The notion that anyone with a basic knowledge of foreign language can translate still persists today. Besides this (unfounded) assumption, some people think that with a practically omnipresent Internet connection, translation is classed as one of the activities that any digital nomad can do to make ends meet.
The March/April edition of DECO’s Dinheiro & Direitos included an article titled “Earn money online,” which included translation as one of the various options for earning extra cash. Mónia Filipe, a colleague and a translator with more than ten years’ experience, wrote to DECO to express her annoyance, and to point out precisely why the irreverence shown towards the translation profession is entirely inappropriate.
|"Translation is not an odd-job!
The March/April 2018 edition of DECO’s Dinheiro & Direitos contained an article titled “Earn money online.” The article contained a variety of ways of earning extra money, such as selling used items on OLX or completing online surveys to accumulate points, which can later be used in exchange for money or products, among others. The option of translation was also suggested alongside these, as a way of earning a little extra cash.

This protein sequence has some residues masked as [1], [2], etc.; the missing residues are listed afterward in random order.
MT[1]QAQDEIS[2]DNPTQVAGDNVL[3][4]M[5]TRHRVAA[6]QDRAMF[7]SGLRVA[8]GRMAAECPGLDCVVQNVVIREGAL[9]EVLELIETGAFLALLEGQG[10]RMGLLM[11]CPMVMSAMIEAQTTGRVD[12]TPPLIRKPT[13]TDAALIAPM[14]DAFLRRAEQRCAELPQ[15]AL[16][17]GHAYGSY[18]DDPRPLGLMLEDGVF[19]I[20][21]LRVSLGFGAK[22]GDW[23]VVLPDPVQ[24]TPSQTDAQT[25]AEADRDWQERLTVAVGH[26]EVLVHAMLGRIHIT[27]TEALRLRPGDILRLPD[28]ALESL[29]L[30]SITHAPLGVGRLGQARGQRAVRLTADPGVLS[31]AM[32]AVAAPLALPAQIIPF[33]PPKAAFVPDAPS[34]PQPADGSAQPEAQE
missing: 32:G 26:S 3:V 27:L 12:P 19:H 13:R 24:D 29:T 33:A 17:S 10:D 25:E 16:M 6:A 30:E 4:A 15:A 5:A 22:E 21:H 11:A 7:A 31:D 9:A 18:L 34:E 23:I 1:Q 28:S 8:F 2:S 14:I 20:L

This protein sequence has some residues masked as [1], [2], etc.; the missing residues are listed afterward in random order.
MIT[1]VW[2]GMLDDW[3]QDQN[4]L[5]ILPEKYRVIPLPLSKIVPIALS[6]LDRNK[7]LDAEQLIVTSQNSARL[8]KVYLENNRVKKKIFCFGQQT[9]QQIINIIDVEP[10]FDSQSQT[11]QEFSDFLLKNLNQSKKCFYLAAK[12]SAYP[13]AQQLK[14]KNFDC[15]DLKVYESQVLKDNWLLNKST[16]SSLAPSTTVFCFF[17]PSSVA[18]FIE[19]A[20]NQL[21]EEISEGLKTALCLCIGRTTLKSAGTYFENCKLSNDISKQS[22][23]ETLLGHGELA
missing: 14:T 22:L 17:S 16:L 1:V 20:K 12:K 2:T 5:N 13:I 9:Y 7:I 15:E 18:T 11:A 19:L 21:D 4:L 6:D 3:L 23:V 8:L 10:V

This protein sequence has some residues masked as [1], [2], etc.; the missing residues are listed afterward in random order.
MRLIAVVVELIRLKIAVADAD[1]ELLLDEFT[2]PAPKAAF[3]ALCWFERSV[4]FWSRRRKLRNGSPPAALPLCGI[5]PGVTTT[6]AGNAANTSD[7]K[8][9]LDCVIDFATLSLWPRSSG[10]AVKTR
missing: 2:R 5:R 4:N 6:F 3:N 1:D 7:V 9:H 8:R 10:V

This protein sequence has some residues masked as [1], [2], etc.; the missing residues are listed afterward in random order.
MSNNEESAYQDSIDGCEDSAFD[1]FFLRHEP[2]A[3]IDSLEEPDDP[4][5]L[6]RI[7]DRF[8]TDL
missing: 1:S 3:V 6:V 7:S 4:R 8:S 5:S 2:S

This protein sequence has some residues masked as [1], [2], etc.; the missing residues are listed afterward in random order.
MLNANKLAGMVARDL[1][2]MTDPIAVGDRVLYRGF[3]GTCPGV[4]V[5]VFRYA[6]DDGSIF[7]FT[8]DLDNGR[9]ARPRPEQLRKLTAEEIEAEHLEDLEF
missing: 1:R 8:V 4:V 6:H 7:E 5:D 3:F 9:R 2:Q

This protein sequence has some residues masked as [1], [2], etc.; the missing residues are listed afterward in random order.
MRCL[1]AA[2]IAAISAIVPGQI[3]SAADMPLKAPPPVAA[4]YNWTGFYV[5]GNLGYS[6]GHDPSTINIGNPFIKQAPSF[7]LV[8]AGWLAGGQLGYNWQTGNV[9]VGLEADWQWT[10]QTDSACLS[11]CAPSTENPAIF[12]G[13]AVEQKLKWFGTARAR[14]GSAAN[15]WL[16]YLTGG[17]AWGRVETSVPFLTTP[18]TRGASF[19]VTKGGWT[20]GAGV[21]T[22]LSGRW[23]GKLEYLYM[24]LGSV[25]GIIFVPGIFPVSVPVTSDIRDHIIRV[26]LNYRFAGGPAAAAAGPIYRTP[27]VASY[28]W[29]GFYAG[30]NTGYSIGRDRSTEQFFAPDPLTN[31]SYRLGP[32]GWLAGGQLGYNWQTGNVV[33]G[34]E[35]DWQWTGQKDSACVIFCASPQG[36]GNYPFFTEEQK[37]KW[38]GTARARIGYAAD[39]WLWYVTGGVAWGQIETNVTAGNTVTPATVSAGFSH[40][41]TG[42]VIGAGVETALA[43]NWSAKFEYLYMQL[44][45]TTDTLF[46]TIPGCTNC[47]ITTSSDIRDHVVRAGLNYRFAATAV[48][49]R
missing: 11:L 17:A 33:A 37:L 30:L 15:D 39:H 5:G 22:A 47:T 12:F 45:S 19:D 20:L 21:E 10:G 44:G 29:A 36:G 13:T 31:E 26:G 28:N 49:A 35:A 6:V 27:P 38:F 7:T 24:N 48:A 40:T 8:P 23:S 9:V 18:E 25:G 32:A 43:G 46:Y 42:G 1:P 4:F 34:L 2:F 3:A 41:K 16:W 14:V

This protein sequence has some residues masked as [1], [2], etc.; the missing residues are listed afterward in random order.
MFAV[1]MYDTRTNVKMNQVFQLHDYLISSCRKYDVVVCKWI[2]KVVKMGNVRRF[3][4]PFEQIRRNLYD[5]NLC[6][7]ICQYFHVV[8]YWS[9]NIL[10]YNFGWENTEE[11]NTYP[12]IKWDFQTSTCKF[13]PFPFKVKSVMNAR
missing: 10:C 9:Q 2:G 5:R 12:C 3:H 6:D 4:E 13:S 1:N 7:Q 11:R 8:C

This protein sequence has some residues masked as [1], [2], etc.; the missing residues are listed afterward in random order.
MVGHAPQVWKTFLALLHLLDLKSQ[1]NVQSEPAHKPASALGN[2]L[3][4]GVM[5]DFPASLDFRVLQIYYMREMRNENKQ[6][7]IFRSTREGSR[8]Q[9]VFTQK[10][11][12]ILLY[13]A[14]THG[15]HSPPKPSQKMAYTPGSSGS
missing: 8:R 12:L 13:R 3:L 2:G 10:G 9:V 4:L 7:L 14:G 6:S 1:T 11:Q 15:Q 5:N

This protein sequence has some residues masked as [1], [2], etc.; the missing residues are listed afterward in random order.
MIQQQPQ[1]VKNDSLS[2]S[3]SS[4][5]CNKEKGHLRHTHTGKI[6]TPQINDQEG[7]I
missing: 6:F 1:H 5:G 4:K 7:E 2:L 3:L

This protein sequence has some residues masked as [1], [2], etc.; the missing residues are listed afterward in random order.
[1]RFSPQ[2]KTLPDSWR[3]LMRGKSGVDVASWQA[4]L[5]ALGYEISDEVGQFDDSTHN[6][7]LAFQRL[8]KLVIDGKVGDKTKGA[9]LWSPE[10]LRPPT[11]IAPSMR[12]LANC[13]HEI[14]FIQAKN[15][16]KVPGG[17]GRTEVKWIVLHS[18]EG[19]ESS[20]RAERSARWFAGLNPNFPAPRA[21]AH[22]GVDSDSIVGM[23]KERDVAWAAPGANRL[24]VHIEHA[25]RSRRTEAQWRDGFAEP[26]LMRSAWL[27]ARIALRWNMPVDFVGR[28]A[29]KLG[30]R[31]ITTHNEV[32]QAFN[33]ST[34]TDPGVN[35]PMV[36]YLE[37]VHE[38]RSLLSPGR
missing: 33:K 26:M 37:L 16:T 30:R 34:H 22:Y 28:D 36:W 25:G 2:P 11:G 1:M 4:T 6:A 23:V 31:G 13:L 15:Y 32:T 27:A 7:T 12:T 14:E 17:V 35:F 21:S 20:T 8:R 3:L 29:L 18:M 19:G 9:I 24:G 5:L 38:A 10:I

As a translator, I am outraged by the way this article portrays our profession. Me and other professional colleagues who share my opinion! On behalf of my colleagues and as a member of APTRAD - the Portuguese Association of Translators and Interpreters - I hereby submit my official criticism of this article published by DECO.
|I have been a member of DECO (Membership No. 1672600-29) for almost as much time as I have been a translator. I plan to continue to be a member, as I regard DECO to be an excellent consumer protection association that has helped me to clear up some legal issues, as well as get my money back from an ill-intentioned fitness centre. That said, I'd like to make it absolutely clear that I am not criticising DECO, but the article in question by Dinheiro & Direitos, and namely the part relating to translation.
So why has this article annoyed the translation profession to this extent?
As we all know, we do not (yet) have a regulatory translators’ association. We do not hold professional licenses, and neither does Portugal have sworn translators as do other countries. In addition, a translator who carries out a translation based on knowledge and experience gained from years of study and practice, is unable to certify their own translations. Only notaries or solicitors are allowed do that. Anyone can go to a notary’s office to certify translations, without having to present any proof of professional training. Presentation of their ID and a verbal statement will suffice. Changing this situation is one of APTRAD’s main objectives, and I am confident that we will soon have a regulatory body. In the meantime, it is up to us translators to restore some dignity to our profession and redress misconceptions such as those displayed in this article.
There are two main points I would like to address.